The mysterious skill of “critical thinking” — schools try to teach it and employers seek workers who have it. But the definition is hard to pin down.
Here are some definitions of critical thinking:
- “The ability to cross-examine evidence and logical argument. To sift through all the noise.”
-Richard Arum, New York University sociology professor
- “Thinking about your thinking, while you’re thinking, in order to improve your thinking.”
-Linda Elder, educational psychologist; president, Foundation for Critical Thinking
- “Do they make use of information that’s available in their journey to arrive at a conclusion or decision? How do they make use of that?”
-Michael Desmarais, global head of recruiting, Goldman Sachs Group
I like the first definition the best, but of course employers define it any way that makes sense for their workplace.
In any case, it has become an increasingly sought-after skill.
Mentions of critical thinking in job postings have doubled since 2009, according to an analysis by career-search site Indeed.com. The site, which combs job ads from several sources, found last week that more than 21,000 health-care and 6,700 management postings contained some reference to the skill.
A concrete example of what critical thinking means in the workplace comes from NYU music business graduate Brittany Holloway.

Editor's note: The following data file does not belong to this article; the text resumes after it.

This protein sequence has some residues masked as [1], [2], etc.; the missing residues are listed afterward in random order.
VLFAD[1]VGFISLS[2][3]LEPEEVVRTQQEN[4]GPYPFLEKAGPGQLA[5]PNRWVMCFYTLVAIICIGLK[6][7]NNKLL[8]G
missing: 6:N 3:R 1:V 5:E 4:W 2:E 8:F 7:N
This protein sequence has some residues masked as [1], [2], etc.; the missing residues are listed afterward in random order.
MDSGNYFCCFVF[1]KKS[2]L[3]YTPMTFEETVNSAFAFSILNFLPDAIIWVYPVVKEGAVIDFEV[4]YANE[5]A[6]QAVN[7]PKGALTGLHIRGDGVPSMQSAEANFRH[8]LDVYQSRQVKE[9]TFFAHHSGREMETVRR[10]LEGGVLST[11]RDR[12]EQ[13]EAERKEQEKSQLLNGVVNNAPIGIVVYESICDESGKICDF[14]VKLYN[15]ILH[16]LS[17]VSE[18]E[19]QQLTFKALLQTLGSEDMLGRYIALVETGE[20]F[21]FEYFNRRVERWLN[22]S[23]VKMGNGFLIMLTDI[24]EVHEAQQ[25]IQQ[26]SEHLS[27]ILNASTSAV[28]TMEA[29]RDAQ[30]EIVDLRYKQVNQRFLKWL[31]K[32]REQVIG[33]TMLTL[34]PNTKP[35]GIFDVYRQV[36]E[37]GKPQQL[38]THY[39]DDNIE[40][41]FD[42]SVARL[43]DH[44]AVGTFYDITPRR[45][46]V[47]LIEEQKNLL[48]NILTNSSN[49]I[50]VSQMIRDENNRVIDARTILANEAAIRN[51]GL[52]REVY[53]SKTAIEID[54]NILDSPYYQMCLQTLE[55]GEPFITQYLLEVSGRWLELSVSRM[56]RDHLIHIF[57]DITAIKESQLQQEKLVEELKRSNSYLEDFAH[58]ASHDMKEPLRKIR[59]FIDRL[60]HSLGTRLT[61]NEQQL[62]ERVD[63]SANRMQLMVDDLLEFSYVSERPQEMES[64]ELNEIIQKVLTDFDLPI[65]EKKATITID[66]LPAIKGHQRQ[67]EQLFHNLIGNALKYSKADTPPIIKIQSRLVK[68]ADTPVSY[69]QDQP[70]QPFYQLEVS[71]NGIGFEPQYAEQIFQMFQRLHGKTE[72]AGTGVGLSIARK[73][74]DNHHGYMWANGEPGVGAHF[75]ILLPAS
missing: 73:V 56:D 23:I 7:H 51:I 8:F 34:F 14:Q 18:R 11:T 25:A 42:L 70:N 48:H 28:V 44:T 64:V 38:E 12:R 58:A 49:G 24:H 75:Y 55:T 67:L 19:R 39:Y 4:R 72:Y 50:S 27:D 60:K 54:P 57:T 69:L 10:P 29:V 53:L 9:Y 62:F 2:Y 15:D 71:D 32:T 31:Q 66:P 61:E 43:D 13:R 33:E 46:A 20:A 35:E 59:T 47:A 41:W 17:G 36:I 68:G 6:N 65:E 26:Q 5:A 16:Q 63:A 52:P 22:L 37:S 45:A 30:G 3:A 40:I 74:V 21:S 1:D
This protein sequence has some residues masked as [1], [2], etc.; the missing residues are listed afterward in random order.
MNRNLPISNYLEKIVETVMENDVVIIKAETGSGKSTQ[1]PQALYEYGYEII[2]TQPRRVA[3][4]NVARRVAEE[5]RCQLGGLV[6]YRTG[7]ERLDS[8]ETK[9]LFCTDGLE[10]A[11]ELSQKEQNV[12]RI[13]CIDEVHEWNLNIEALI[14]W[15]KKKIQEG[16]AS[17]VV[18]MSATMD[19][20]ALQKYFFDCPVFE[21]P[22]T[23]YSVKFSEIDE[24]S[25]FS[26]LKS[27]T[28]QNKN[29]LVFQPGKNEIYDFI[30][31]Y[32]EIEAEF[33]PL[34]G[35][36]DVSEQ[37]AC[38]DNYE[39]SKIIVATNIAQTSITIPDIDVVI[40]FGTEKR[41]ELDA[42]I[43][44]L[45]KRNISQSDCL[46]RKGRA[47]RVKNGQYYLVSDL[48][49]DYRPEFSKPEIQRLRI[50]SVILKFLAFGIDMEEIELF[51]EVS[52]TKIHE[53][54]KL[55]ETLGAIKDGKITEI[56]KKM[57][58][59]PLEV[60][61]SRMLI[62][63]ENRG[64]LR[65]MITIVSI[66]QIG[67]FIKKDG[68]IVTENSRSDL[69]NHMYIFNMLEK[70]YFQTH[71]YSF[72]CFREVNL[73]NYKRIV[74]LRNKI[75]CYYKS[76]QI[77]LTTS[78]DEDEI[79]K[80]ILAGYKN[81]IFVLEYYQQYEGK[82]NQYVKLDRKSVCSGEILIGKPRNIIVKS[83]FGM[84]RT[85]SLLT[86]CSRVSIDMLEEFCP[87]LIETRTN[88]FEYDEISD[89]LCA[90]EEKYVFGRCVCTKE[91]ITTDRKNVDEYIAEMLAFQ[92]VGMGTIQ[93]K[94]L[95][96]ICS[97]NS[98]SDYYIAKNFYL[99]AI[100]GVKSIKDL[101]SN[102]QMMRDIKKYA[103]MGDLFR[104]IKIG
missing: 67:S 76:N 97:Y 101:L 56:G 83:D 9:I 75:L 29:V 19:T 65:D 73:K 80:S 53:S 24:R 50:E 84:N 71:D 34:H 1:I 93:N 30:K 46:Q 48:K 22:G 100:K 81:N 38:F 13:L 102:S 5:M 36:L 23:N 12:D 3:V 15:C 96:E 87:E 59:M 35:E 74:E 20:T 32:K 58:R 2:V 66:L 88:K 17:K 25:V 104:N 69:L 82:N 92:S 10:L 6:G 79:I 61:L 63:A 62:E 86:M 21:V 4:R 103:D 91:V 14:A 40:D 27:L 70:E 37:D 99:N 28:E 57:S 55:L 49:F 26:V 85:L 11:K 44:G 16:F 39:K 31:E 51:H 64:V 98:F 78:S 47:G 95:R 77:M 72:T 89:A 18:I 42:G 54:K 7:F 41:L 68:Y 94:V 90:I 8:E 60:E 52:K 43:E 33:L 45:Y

Ms. Holloway, who now works as a content-review and fraud specialist at Brooklyn-based digital-music distributor TuneCore, defines the skill as “forming your own opinion from a variety of different sources.”
Ms. Holloway, 21 years old, says her current job requires her to think critically when screening music releases before they’re sent to digital stores like Apple Inc.’s iTunes.
Critical thinking and problem solving skills are related, and employers report they are having difficulty finding college graduates that measure up in those areas. Colleges, having “institutionally supported and encouraged [a] retreat from academic standards and rigor”, are regularly chastised for failing to teach those skills.
… Dan Willingham, a professor of psychology at the University of Virginia, is a leading expert on how students learn. “Data from the last thirty years leads to a conclusion that is not scientifically challengeable: thinking well requires knowing facts, and that’s true not only because you need something to think about,” Willingham has written. “The very processes that teachers care about most — critical thinking processes such as reasoning and problem solving — are intimately intertwined with factual knowledge that is stored in long-term memory (not just found in the environment).”
Will Common Core Standards help develop critical thinking skills?
Part of the problem is a decline in content-based instruction that affects students from kindergarten to college. Common Core Standards, with their emphasis on non-fiction reading and evidence-based writing, may remedy that. But that is still to be determined, partly due to the ongoing implementation problems of CCS.